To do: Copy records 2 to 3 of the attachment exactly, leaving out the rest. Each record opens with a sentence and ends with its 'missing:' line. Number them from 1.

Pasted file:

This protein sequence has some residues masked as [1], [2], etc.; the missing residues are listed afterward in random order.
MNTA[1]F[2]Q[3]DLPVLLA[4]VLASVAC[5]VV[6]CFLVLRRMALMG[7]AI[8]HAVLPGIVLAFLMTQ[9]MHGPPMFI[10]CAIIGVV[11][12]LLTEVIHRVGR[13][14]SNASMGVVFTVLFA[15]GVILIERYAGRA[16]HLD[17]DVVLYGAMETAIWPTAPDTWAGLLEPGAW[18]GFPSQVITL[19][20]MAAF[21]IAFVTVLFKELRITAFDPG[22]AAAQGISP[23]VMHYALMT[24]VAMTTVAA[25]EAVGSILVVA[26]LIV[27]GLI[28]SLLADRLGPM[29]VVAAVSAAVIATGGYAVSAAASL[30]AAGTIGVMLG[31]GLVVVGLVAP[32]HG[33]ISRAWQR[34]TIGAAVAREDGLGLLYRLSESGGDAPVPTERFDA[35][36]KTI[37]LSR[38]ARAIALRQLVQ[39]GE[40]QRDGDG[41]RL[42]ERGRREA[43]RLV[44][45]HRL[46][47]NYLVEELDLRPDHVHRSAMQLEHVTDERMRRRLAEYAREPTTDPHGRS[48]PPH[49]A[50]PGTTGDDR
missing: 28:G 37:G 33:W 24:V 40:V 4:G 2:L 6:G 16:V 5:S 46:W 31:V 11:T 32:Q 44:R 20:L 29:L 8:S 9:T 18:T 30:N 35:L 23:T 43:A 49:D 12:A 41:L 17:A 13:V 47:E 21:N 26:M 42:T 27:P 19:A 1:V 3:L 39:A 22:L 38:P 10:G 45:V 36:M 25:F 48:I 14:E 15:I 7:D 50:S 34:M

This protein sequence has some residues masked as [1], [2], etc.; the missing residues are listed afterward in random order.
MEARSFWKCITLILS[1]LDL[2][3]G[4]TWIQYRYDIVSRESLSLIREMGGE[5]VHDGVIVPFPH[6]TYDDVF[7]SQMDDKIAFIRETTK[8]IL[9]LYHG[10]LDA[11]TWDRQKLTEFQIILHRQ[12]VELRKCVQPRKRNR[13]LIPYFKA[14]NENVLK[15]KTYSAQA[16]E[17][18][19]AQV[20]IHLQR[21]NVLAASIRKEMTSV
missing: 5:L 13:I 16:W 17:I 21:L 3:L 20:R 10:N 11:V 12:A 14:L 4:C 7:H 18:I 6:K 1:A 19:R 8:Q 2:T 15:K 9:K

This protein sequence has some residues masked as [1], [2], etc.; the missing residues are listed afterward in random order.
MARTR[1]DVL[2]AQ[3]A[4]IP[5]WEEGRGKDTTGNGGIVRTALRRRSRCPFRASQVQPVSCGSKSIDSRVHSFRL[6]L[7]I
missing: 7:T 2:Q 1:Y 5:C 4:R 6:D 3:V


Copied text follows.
This protein sequence has some residues masked as [1], [2], etc.; the missing residues are listed afterward in random order.
MEARSFWKCITLILS[1]LDL[2][3]G[4]TWIQYRYDIVSRESLSLIREMGGE[5]VHDGVIVPFPH[6]TYDDVF[7]SQMDDKIAFIRETTK[8]IL[9]LYHG[10]LDA[11]TWDRQKLTEFQIILHRQ[12]VELRKCVQPRKRNR[13]LIPYFKA[14]NENVLK[15]KTYSAQA[16]E[17][18][19]AQV[20]IHLQR[21]NVLAASIRKEMTSV
missing: 5:L 13:I 16:W 17:I 21:L 3:L 20:R 10:N 11:V 12:A 14:L 4:C 7:H 18:I 6:K 1:A 19:R 8:Q 2:T 15:K 9:K

This protein sequence has some residues masked as [1], [2], etc.; the missing residues are listed afterward in random order.
MARTR[1]DVL[2]AQ[3]A[4]IP[5]WEEGRGKDTTGNGGIVRTALRRRSRCPFRASQVQPVSCGSKSIDSRVHSFRL[6]L[7]I
missing: 7:T 2:Q 1:Y 5:C 4:R 6:D 3:V